Space organizations are pushing for a universal Moon era

In short: Space agencies from around the world have turned their interest in the Moon. Dozens of lunar missions are in the works for the coming decade including individual and joint efforts. There is still a lot of work to be done before these missions can be launched, which may include the Moon getting its own time zone.

Up to this point, missions to the Moon have operated based on local time zones exported from Earth but this is apparently unsustainable in the near future with many international players simultaneously participating in these activity of the month. Thus, a common timescale may be on the cards.

Talk of a lunar time zone began at a meeting at the European Space Agency’s ESTEC technology center in the Netherlands last November. According to ESA navigation system engineer Pietro Giordano, a joint international effort has been launched to achieve the goal.

There seem to be more questions than answers in this episode. Who is responsible for establishing and maintaining the Moon’s weather? Could it be tied to Earth or exist as its own separate entity? Why not just use Coordinated Universal Time (UTC)?

As the ESA points out, clocks on the Moon are faster than those on Earth and gain about 56 microseconds per day. The agency also envisions a timescale that is practical for astronauts. “This is a challenge on a planetary surface where in the equatorial region each day is 29.5 days long, including freezing fortnightly lunar nights,” said Bernhard Hufenbach, a Moonlight member. Management Team.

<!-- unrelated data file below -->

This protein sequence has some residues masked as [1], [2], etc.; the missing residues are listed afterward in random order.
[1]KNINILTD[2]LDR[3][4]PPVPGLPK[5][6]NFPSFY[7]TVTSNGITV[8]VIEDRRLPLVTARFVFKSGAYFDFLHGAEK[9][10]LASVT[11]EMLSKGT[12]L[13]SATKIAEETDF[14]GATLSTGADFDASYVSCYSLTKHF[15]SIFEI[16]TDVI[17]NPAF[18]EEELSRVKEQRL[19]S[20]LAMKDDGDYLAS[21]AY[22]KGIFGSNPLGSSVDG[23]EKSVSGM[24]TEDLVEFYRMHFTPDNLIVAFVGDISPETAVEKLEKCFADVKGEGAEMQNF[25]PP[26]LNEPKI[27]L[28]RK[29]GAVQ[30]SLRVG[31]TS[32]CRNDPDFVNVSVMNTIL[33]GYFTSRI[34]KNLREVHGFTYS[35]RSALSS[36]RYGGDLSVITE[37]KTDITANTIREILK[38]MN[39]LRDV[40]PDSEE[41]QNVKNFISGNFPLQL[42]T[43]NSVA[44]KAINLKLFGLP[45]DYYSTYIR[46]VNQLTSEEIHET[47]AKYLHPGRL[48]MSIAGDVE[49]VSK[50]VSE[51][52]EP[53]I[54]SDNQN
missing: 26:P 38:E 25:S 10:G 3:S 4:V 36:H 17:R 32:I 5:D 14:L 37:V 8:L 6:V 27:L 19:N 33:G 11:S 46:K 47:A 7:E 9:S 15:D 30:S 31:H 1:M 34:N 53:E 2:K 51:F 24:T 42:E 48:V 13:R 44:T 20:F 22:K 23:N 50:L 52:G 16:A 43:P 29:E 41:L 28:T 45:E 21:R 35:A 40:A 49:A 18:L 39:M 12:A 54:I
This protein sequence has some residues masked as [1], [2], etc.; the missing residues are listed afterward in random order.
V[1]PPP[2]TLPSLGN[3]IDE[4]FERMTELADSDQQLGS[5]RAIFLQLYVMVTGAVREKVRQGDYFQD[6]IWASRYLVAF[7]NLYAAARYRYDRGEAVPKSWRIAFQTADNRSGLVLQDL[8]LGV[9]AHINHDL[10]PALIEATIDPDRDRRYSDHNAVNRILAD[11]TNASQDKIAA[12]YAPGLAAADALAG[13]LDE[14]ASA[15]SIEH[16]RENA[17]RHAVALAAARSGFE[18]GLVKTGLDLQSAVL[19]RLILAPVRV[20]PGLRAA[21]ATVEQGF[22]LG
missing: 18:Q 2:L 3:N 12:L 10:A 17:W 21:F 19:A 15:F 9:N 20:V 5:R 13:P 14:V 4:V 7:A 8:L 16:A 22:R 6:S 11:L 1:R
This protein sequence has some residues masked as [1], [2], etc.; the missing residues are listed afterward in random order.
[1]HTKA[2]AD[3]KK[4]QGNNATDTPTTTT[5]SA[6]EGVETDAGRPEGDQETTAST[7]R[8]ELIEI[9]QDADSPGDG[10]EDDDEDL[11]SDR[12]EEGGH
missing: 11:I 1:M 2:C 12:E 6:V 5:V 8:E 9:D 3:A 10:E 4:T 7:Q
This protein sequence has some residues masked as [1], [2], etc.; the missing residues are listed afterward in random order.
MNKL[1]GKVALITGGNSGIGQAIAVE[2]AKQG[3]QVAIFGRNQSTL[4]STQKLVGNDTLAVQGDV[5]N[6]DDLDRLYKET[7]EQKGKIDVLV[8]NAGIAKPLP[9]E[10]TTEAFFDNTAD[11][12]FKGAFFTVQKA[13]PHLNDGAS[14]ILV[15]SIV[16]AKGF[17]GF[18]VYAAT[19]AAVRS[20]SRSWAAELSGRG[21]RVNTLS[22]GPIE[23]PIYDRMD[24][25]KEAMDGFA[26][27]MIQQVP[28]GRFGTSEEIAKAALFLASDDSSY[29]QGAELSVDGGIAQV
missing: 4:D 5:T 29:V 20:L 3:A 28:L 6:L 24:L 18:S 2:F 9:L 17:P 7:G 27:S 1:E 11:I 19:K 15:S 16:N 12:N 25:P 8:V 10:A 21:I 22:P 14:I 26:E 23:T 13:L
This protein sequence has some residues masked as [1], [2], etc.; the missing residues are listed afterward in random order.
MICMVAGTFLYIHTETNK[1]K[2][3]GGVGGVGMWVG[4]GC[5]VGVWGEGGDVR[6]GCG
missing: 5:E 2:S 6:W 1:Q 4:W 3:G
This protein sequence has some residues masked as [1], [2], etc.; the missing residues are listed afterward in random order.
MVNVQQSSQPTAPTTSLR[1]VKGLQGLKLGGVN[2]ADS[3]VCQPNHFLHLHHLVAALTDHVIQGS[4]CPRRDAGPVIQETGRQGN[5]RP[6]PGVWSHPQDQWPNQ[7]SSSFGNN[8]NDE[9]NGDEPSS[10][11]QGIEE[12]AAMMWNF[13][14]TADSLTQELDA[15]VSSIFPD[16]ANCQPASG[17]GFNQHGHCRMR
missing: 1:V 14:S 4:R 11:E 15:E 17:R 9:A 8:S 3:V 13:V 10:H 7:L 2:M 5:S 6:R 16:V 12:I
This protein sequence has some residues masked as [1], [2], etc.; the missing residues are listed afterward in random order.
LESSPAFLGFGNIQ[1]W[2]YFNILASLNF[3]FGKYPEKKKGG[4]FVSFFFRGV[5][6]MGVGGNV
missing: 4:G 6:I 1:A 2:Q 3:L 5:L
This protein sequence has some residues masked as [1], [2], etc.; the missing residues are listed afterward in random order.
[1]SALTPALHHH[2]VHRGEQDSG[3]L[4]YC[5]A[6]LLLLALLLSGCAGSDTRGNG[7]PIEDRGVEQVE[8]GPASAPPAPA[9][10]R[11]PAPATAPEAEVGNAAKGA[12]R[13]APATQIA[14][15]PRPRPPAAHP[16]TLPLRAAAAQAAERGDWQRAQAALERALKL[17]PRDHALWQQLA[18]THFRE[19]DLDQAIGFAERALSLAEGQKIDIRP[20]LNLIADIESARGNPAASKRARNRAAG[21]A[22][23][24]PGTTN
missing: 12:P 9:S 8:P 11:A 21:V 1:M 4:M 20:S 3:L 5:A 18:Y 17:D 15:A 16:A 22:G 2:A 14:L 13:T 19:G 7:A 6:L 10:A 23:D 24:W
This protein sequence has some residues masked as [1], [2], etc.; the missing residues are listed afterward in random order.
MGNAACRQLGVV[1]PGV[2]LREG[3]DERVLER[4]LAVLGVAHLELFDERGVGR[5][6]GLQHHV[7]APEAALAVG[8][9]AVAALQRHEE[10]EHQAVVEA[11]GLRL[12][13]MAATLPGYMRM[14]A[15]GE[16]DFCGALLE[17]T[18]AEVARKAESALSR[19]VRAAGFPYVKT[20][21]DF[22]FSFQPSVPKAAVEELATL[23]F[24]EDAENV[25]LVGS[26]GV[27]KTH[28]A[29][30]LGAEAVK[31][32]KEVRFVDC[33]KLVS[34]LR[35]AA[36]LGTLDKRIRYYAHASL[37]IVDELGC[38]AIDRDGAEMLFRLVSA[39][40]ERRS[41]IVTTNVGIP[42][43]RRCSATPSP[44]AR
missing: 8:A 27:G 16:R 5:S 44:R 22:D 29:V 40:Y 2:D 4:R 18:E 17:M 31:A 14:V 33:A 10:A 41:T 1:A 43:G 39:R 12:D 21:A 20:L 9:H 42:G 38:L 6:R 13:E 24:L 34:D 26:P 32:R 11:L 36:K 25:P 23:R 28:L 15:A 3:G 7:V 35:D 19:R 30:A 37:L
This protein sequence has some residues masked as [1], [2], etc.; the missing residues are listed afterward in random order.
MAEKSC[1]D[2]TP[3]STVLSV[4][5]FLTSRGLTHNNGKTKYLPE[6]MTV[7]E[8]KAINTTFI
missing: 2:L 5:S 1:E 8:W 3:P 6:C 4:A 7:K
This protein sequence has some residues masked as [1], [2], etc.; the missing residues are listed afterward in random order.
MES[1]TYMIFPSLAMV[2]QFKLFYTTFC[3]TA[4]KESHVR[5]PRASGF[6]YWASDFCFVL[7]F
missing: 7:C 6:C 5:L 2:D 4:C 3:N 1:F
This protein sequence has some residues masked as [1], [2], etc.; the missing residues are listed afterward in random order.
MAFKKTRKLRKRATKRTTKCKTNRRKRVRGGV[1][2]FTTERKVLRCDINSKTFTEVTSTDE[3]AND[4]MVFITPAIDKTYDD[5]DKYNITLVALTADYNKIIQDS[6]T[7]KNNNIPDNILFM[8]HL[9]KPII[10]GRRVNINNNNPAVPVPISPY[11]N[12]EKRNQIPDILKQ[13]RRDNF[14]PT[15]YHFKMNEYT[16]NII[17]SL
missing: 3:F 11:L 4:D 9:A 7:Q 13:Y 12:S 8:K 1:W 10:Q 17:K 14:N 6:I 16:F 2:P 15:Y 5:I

Once a working time system is established for the Moon, it may make it easier to create similar systems for other planetary destinations such as Mars.

The timing initiative is part of a larger effort to create LunaNet, a communications and navigation architecture to expand network capabilities on and around the Moon. A NASA video compares the system to our use of Wi-Fi and mobile networks on Earth, complete with access to multiple nodes.

NASA’s Artemis III aims to return humans to the surface of the moon for the first time in more than 50 years, and is currently planned for 2025.

Image credit: Jon Tyson

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